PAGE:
So how did he fare? In truth Pickford had little to do across the 90 minutes. There were routine saves, a few nice passes into midfield, a couple of poor clearances and one hesitant moment from a corner, but largely the England stopper wasn’t tested.
Credit must go to the England defence and midfield for restricting the home side but it did mean Southgate didn’t have a real chance to assess the young goalkeeper.
However, what Pickford had to do, he did well. And Southgate was pleased.
“He was excellent tonight, I’m really pleased with him,” the England manager told ITV. “He played with all the attributes we know he has. Yes, we know he is good with his feet but he was tidy with his goalkeeping tonight too.”
Walker comfortable in back three
His performances at Manchester City have gone somewhat under the radar –given he plays in a side that contains the likes of Kevin De Bruyne and David Silva that is hardly surprising – but Kyle Walker has been one of the Premier League’s standout defenders this term.
He has slotted into Pep Guardiola’s side seamlessly, taking on the Catalan’s instructions and implementing them with little fuss.
With City he has played as a right-back but largely in name only. In Guardiola’s system, when in possession, Walker often ends up in a central defensive midfield position and is important to maintaining dominance with the ball.
That’s improved his decision making when building attacks and is perhaps why Southgate was confident in using the former Tottenham man as one of the three centre-backs.
It was an experiment but one that paid off handsomely. Walker was composed alongside Stones and positionally he was flawless.
It would’ve been telling if the 27-year-old was constantly relying on his pace to get him out of trouble. Instead he barely had to break into a sprint all night and wasn’t forced into making a meaningful tackle.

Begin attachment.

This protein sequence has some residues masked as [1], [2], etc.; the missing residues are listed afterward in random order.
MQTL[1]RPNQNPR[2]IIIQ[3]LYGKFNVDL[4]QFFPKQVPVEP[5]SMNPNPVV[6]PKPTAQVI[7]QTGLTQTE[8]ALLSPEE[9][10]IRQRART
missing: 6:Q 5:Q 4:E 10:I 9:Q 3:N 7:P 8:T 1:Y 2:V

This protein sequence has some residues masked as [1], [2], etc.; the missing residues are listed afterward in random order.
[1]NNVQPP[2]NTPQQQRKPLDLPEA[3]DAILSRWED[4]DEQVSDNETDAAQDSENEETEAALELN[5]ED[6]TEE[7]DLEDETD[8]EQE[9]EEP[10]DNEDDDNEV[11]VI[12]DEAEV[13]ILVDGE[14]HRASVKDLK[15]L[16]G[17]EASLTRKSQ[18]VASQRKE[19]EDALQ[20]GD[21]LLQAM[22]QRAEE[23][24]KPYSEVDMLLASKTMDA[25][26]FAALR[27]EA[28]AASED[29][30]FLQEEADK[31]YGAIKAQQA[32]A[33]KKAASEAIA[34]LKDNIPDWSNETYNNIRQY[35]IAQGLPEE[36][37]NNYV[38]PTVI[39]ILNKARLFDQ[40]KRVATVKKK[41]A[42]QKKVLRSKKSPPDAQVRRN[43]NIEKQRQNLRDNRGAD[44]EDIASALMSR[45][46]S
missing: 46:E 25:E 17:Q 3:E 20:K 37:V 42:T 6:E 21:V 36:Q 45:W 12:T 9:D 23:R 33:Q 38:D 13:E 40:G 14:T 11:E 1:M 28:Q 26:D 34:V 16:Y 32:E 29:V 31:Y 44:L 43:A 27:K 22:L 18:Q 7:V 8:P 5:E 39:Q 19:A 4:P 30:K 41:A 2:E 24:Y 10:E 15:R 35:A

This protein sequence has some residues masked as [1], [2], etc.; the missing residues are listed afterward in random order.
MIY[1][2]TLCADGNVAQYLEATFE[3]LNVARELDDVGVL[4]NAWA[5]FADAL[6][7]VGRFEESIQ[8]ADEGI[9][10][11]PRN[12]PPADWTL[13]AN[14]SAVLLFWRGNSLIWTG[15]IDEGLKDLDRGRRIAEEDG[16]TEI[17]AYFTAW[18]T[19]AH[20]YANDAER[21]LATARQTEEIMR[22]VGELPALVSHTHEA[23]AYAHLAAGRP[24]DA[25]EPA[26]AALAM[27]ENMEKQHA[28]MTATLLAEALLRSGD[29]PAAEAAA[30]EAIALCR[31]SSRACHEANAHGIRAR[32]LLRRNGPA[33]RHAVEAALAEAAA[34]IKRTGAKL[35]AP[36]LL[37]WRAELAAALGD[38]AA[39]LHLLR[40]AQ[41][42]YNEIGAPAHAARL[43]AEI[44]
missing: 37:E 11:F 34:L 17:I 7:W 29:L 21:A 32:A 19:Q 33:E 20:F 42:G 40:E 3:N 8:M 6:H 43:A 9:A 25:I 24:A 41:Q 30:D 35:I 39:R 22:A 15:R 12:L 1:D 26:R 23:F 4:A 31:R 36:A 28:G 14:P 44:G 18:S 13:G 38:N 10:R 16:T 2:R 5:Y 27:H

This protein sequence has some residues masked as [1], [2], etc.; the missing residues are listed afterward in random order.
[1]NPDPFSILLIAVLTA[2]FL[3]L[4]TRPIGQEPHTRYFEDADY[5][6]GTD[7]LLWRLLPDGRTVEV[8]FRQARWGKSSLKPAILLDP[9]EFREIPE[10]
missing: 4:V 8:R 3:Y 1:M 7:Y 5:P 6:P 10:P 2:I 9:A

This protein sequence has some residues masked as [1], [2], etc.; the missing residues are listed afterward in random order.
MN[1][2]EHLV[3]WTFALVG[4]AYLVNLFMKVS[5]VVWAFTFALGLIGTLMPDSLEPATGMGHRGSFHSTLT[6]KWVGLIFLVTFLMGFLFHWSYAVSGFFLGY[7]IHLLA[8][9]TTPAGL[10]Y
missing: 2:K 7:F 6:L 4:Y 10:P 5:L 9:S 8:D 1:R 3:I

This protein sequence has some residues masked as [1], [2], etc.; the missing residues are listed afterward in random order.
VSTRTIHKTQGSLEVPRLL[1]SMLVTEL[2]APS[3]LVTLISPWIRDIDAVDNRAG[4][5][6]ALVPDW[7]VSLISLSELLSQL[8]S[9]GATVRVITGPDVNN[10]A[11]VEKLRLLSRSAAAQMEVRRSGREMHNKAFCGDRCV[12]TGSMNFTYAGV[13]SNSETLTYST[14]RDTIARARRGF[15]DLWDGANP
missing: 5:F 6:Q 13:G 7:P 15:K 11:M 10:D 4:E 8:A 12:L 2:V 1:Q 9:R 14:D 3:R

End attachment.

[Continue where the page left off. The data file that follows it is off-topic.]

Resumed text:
He used the ball well too and at half time hadn’t misplaced a single one of his 35 passes. His accuracy did drop in the second period, but only a touch. He ended up competing a team high 95.1 per cent of his 61 passes.
Maguire impresses once again
The 25-year-old, who looks more like an NFL star than Premier League player, is a powerful presence yet has a good touch, a good passing range and the confidence to forward with the ball when in possession.
He gives England’s back three balance, especailly if used alongside John Stones and Walker, and with Gary Cahill often left out of the Chelsea side this term there are few better candidates for the role.
Against Koeman’s side he played 62 passes, the third highest of any England player despite coming off the bench, completed 85.5 per cent of those attempted and completed two dribbles when striding out from the back.
Where will Kane fit in?
England have a squad packed full of talented players but there’s no doubt Kane is the pick of the bunch. When fit and on form there are few better strikers in world football, he’s proven as much for Tottenham in the past four seasons.
However, Spurs are a side that are set up to get the best out of Kane. England are not. The Three Lions do not create an abundance of chances, instead they sit deep and attempt to hit sides on the counter.
It’s why Southgate picked Rashford and Sterling up front and Oxlade-Chamberlain and Lingard in midfield. The quartet are transitional players, who come alive when possession is turned over.
Kane is more measured, less frantic. His game is based on intelligent movement when his side are in possession and clinical finishing when he does receive the ball.
So where does he fit in? Of course Southgate can make tactical tweaks, and the Spurs striker’s absence was perhaps the driving force behind the 3-1-4-2 shape used against the Netherlands.
But England looked comfortable in the system for much of the game, something that can’t always be said about previous set-ups.
Kane will naturally return to the side when fit but it will be intriguing to see how he fits in.